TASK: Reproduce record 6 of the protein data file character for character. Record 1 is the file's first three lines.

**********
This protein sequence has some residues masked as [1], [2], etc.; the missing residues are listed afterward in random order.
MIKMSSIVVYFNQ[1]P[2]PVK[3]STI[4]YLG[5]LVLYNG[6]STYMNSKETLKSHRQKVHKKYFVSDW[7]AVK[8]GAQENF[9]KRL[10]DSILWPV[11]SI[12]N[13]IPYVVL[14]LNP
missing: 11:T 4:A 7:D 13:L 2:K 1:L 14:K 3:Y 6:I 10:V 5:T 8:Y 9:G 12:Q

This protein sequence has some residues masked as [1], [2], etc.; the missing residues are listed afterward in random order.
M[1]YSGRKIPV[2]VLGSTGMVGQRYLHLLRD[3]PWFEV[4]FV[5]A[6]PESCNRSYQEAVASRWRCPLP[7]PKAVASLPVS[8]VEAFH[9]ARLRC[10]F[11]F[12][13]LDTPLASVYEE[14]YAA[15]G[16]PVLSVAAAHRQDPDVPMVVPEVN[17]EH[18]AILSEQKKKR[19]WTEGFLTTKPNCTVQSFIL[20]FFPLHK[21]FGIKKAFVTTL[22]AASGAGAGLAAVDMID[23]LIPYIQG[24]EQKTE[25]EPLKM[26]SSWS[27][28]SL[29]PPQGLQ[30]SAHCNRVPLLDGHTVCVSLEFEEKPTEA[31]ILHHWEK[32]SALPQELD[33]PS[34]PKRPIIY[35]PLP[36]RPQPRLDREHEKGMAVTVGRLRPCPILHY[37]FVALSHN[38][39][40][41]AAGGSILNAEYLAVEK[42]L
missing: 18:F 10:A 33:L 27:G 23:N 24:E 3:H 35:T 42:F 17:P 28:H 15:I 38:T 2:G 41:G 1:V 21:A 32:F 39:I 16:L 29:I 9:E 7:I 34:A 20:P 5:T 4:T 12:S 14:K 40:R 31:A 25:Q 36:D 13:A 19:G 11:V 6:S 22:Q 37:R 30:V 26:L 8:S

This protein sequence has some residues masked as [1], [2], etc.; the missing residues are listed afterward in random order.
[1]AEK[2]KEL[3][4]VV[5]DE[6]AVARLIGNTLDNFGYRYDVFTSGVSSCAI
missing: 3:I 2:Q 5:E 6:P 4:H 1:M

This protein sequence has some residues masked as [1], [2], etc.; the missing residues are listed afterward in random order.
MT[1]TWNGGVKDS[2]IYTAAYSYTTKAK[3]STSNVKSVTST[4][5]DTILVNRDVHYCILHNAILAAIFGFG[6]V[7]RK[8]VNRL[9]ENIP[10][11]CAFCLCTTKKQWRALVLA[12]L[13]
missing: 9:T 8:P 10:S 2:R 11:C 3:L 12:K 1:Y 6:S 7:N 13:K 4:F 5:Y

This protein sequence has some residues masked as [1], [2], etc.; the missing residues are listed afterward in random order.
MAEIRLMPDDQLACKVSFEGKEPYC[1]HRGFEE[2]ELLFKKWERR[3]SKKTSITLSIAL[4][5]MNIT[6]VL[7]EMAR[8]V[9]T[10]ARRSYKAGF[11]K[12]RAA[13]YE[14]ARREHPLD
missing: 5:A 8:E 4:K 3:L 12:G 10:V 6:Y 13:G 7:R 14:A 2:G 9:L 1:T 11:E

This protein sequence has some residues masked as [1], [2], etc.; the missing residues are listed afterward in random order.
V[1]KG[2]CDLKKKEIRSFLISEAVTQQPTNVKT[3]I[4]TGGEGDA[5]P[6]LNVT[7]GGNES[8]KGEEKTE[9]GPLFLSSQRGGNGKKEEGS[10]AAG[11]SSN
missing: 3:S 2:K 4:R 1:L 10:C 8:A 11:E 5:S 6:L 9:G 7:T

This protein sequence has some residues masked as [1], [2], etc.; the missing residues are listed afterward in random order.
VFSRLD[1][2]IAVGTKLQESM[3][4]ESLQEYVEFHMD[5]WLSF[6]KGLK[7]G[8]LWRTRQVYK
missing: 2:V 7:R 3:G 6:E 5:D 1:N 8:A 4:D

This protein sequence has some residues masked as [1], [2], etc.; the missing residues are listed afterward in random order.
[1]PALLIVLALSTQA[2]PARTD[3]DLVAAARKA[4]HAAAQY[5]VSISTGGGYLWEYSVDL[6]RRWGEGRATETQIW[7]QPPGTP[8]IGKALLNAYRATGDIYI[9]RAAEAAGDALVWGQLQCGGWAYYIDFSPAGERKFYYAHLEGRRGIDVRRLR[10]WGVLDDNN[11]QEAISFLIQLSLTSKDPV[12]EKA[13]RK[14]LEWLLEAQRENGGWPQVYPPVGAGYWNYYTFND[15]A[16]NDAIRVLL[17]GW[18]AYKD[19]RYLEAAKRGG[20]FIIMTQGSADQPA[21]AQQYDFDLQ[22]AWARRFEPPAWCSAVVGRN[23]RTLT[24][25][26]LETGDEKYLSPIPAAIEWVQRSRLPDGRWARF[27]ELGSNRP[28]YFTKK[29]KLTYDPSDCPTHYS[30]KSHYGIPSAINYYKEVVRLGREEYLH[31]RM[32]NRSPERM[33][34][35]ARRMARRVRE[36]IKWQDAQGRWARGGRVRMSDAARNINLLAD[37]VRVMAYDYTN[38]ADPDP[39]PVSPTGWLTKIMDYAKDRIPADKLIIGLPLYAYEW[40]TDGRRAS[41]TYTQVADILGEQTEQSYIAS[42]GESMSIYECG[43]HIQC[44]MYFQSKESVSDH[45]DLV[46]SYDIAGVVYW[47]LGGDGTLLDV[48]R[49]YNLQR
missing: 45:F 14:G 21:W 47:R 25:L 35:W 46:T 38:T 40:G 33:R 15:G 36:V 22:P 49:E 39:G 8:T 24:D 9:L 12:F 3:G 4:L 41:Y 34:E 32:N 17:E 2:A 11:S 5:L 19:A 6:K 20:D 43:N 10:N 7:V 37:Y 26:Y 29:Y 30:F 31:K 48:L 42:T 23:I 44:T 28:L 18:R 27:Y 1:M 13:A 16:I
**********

This protein sequence has some residues masked as [1], [2], etc.; the missing residues are listed afterward in random order.
V[1]KG[2]CDLKKKEIRSFLISEAVTQQPTNVKT[3]I[4]TGGEGDA[5]P[6]LNVT[7]GGNES[8]KGEEKTE[9]GPLFLSSQRGGNGKKEEGS[10]AAG[11]SSN
missing: 3:S 2:K 4:R 1:L 10:C 8:A 11:E 5:S 6:L 9:G 7:T